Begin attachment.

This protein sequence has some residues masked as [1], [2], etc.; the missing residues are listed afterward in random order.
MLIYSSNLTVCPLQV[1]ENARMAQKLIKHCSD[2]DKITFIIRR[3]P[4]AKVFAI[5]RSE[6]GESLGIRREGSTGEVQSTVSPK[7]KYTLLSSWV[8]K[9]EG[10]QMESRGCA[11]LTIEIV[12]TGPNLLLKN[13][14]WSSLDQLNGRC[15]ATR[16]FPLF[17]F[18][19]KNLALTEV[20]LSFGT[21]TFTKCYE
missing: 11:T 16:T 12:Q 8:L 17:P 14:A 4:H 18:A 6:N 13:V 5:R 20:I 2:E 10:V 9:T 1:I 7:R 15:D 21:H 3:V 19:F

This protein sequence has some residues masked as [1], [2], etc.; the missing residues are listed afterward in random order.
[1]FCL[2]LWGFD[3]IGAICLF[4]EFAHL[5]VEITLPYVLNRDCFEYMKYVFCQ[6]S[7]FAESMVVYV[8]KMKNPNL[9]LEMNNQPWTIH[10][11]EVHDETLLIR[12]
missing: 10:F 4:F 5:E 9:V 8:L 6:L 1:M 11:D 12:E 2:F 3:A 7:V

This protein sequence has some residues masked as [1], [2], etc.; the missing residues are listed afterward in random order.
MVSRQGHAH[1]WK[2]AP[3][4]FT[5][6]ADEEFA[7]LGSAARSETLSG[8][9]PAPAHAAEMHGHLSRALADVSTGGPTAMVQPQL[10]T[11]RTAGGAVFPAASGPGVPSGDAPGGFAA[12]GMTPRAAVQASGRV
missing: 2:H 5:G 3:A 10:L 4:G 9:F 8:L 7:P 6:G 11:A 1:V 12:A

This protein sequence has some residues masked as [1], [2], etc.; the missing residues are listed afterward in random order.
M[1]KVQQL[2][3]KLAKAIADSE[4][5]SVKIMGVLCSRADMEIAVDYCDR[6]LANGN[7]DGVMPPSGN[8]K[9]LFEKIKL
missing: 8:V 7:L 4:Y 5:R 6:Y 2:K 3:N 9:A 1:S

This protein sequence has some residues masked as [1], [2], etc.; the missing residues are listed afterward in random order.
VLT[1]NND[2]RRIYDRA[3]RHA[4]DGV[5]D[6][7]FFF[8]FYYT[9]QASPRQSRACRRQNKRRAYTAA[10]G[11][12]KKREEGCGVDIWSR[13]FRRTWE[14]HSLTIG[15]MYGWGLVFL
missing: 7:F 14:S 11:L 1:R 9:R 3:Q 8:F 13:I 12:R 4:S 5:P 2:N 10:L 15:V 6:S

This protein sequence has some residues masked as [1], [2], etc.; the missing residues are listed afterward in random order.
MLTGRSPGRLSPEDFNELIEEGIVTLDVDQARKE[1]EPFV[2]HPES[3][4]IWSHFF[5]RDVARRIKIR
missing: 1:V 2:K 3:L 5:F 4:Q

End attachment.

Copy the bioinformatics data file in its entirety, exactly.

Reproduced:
This protein sequence has some residues masked as [1], [2], etc.; the missing residues are listed afterward in random order.
MLIYSSNLTVCPLQV[1]ENARMAQKLIKHCSD[2]DKITFIIRR[3]P[4]AKVFAI[5]RSE[6]GESLGIRREGSTGEVQSTVSPK[7]KYTLLSSWV[8]K[9]EG[10]QMESRGCA[11]LTIEIV[12]TGPNLLLKN[13][14]WSSLDQLNGRC[15]ATR[16]FPLF[17]F[18][19]KNLALTEV[20]LSFGT[21]TFTKCYE
missing: 11:T 16:T 12:Q 8:L 17:P 14:A 4:H 18:A 6:N 13:V 5:R 20:I 2:E 10:V 9:T 1:I 7:R 15:D 21:H 3:V 19:F

This protein sequence has some residues masked as [1], [2], etc.; the missing residues are listed afterward in random order.
[1]FCL[2]LWGFD[3]IGAICLF[4]EFAHL[5]VEITLPYVLNRDCFEYMKYVFCQ[6]S[7]FAESMVVYV[8]KMKNPNL[9]LEMNNQPWTIH[10][11]EVHDETLLIR[12]
missing: 10:F 4:F 5:E 9:V 8:L 6:L 1:M 11:D 12:E 2:F 3:A 7:V

This protein sequence has some residues masked as [1], [2], etc.; the missing residues are listed afterward in random order.
MVSRQGHAH[1]WK[2]AP[3][4]FT[5][6]ADEEFA[7]LGSAARSETLSG[8][9]PAPAHAAEMHGHLSRALADVSTGGPTAMVQPQL[10]T[11]RTAGGAVFPAASGPGVPSGDAPGGFAA[12]GMTPRAAVQASGRV
missing: 2:H 5:G 3:A 10:L 4:G 9:F 8:L 7:P 6:G 11:A 1:V 12:A

This protein sequence has some residues masked as [1], [2], etc.; the missing residues are listed afterward in random order.
M[1]KVQQL[2][3]KLAKAIADSE[4][5]SVKIMGVLCSRADMEIAVDYCDR[6]LANGN[7]DGVMPPSGN[8]K[9]LFEKIKL
missing: 8:V 7:L 4:Y 5:R 6:Y 2:K 3:N 9:A 1:S

This protein sequence has some residues masked as [1], [2], etc.; the missing residues are listed afterward in random order.
VLT[1]NND[2]RRIYDRA[3]RHA[4]DGV[5]D[6][7]FFF[8]FYYT[9]QASPRQSRACRRQNKRRAYTAA[10]G[11][12]KKREEGCGVDIWSR[13]FRRTWE[14]HSLTIG[15]MYGWGLVFL
missing: 7:F 14:S 11:L 1:R 9:R 3:Q 8:F 13:I 12:R 4:S 5:P 2:N 10:L 15:V 6:S

This protein sequence has some residues masked as [1], [2], etc.; the missing residues are listed afterward in random order.
MLTGRSPGRLSPEDFNELIEEGIVTLDVDQARKE[1]EPFV[2]HPES[3][4]IWSHFF[5]RDVARRIKIR
missing: 1:V 2:K 3:L 5:F 4:Q